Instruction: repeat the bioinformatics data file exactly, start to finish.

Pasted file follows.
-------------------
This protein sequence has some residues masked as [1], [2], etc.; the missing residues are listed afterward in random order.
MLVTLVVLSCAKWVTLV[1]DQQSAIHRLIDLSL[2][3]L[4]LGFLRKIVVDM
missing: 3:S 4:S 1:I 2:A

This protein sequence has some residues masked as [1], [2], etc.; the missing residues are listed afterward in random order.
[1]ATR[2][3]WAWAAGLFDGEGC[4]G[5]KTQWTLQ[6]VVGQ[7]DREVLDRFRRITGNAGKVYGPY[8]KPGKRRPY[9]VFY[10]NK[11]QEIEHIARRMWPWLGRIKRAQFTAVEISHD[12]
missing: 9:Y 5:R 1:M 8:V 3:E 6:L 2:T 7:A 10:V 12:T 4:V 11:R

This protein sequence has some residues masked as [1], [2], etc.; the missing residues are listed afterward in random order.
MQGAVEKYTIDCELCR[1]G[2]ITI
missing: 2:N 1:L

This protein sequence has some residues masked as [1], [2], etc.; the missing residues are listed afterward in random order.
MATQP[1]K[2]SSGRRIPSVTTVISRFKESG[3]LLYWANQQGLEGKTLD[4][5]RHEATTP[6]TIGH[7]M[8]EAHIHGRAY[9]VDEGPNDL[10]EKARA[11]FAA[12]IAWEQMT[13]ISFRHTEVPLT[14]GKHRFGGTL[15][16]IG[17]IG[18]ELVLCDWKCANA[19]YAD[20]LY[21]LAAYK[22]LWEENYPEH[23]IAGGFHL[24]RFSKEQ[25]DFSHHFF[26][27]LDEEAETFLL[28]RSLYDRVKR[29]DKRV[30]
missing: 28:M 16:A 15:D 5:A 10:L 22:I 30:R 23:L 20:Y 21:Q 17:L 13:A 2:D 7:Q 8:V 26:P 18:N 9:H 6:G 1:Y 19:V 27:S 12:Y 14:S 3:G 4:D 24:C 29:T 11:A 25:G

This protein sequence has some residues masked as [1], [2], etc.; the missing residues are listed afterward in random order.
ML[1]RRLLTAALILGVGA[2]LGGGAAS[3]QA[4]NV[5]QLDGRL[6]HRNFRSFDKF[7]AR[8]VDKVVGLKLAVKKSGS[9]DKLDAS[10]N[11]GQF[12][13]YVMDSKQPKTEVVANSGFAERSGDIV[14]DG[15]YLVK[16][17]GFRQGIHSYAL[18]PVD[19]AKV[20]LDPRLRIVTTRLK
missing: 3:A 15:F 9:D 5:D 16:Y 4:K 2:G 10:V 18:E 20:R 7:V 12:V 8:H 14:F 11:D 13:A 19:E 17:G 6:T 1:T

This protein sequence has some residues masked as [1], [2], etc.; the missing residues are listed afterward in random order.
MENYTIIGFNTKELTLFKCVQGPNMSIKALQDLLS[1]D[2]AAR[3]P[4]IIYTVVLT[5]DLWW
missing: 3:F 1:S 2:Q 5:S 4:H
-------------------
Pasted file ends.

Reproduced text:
This protein sequence has some residues masked as [1], [2], etc.; the missing residues are listed afterward in random order.
MLVTLVVLSCAKWVTLV[1]DQQSAIHRLIDLSL[2][3]L[4]LGFLRKIVVDM
missing: 3:S 4:S 1:I 2:A

This protein sequence has some residues masked as [1], [2], etc.; the missing residues are listed afterward in random order.
[1]ATR[2][3]WAWAAGLFDGEGC[4]G[5]KTQWTLQ[6]VVGQ[7]DREVLDRFRRITGNAGKVYGPY[8]KPGKRRPY[9]VFY[10]NK[11]QEIEHIARRMWPWLGRIKRAQFTAVEISHD[12]
missing: 9:Y 5:R 1:M 8:V 3:E 6:L 2:T 7:A 10:V 12:T 4:V 11:R

This protein sequence has some residues masked as [1], [2], etc.; the missing residues are listed afterward in random order.
MQGAVEKYTIDCELCR[1]G[2]ITI
missing: 2:N 1:L

This protein sequence has some residues masked as [1], [2], etc.; the missing residues are listed afterward in random order.
MATQP[1]K[2]SSGRRIPSVTTVISRFKESG[3]LLYWANQQGLEGKTLD[4][5]RHEATTP[6]TIGH[7]M[8]EAHIHGRAY[9]VDEGPNDL[10]EKARA[11]FAA[12]IAWEQMT[13]ISFRHTEVPLT[14]GKHRFGGTL[15][16]IG[17]IG[18]ELVLCDWKCANA[19]YAD[20]LY[21]LAAYK[22]LWEENYPEH[23]IAGGFHL[24]RFSKEQ[25]DFSHHFF[26][27]LDEEAETFLL[28]RSLYDRVKR[29]DKRV[30]
missing: 28:M 16:A 15:D 5:A 10:L 22:I 30:R 23:L 20:Y 21:Q 17:L 13:A 2:D 7:Q 8:V 26:P 18:N 9:H 6:G 1:Y 19:V 27:S 12:Y 14:S 3:G 4:D 24:C 29:T 11:A 25:G

This protein sequence has some residues masked as [1], [2], etc.; the missing residues are listed afterward in random order.
ML[1]RRLLTAALILGVGA[2]LGGGAAS[3]QA[4]NV[5]QLDGRL[6]HRNFRSFDKF[7]AR[8]VDKVVGLKLAVKKSGS[9]DKLDAS[10]N[11]GQF[12][13]YVMDSKQPKTEVVANSGFAERSGDIV[14]DG[15]YLVK[16][17]GFRQGIHSYAL[18]PVD[19]AKV[20]LDPRLRIVTTRLK
missing: 3:A 15:F 9:D 5:D 16:Y 4:K 2:G 10:V 18:E 20:R 7:V 12:V 8:H 14:F 11:D 13:A 19:E 17:G 6:T 1:T

This protein sequence has some residues masked as [1], [2], etc.; the missing residues are listed afterward in random order.
MENYTIIGFNTKELTLFKCVQGPNMSIKALQDLLS[1]D[2]AAR[3]P[4]IIYTVVLT[5]DLWW
missing: 3:F 1:S 2:Q 5:S 4:H